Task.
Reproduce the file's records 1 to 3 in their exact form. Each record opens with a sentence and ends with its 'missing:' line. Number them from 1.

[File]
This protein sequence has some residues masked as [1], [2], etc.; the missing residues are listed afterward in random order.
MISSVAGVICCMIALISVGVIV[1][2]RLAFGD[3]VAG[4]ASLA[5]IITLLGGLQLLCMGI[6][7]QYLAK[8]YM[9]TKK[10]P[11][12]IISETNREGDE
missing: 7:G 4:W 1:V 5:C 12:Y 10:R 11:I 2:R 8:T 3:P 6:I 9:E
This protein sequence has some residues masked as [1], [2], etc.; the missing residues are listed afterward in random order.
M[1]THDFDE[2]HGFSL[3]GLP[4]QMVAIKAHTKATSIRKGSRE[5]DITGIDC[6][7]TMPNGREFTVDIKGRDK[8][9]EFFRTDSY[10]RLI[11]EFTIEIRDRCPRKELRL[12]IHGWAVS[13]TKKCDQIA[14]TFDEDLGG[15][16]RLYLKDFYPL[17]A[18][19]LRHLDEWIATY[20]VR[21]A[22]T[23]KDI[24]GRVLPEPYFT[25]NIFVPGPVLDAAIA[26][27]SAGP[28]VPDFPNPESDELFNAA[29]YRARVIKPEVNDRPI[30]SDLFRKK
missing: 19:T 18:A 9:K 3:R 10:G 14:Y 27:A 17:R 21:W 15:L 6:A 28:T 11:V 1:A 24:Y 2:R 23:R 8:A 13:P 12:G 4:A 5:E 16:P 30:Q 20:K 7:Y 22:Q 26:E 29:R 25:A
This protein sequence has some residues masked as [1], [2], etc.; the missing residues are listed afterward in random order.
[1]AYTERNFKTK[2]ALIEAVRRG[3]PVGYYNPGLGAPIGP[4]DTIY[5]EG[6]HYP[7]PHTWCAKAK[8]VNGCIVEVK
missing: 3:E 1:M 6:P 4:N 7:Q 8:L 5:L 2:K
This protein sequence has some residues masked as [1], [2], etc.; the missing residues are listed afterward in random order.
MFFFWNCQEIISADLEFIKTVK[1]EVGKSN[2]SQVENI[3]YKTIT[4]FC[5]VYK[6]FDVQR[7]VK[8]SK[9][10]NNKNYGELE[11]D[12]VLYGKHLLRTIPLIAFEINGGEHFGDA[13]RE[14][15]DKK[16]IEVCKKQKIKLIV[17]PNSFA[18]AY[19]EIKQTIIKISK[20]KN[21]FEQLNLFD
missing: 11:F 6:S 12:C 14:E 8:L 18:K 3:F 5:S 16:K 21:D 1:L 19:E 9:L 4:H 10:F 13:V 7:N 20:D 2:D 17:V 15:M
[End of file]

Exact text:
This protein sequence has some residues masked as [1], [2], etc.; the missing residues are listed afterward in random order.
MISSVAGVICCMIALISVGVIV[1][2]RLAFGD[3]VAG[4]ASLA[5]IITLLGGLQLLCMGI[6][7]QYLAK[8]YM[9]TKK[10]P[11][12]IISETNREGDE
missing: 7:G 4:W 1:V 5:C 12:Y 10:R 11:I 2:R 8:T 3:P 6:I 9:E
This protein sequence has some residues masked as [1], [2], etc.; the missing residues are listed afterward in random order.
M[1]THDFDE[2]HGFSL[3]GLP[4]QMVAIKAHTKATSIRKGSRE[5]DITGIDC[6][7]TMPNGREFTVDIKGRDK[8][9]EFFRTDSY[10]RLI[11]EFTIEIRDRCPRKELRL[12]IHGWAVS[13]TKKCDQIA[14]TFDEDLGG[15][16]RLYLKDFYPL[17]A[18][19]LRHLDEWIATY[20]VR[21]A[22]T[23]KDI[24]GRVLPEPYFT[25]NIFVPGPVLDAAIA[26][27]SAGP[28]VPDFPNPESDELFNAA[29]YRARVIKPEVNDRPI[30]SDLFRKK
missing: 19:T 18:A 9:K 3:R 10:G 14:Y 27:A 17:R 21:W 15:L 6:A 28:T 11:V 1:A 24:Y 2:R 23:R 8:A 13:P 12:G 4:A 5:E 16:P 30:Q 20:K 7:Y 22:Q 26:E 29:R 25:A
This protein sequence has some residues masked as [1], [2], etc.; the missing residues are listed afterward in random order.
[1]AYTERNFKTK[2]ALIEAVRRG[3]PVGYYNPGLGAPIGP[4]DTIY[5]EG[6]HYP[7]PHTWCAKAK[8]VNGCIVEVK
missing: 3:E 1:M 6:P 4:N 7:Q 8:L 5:L 2:K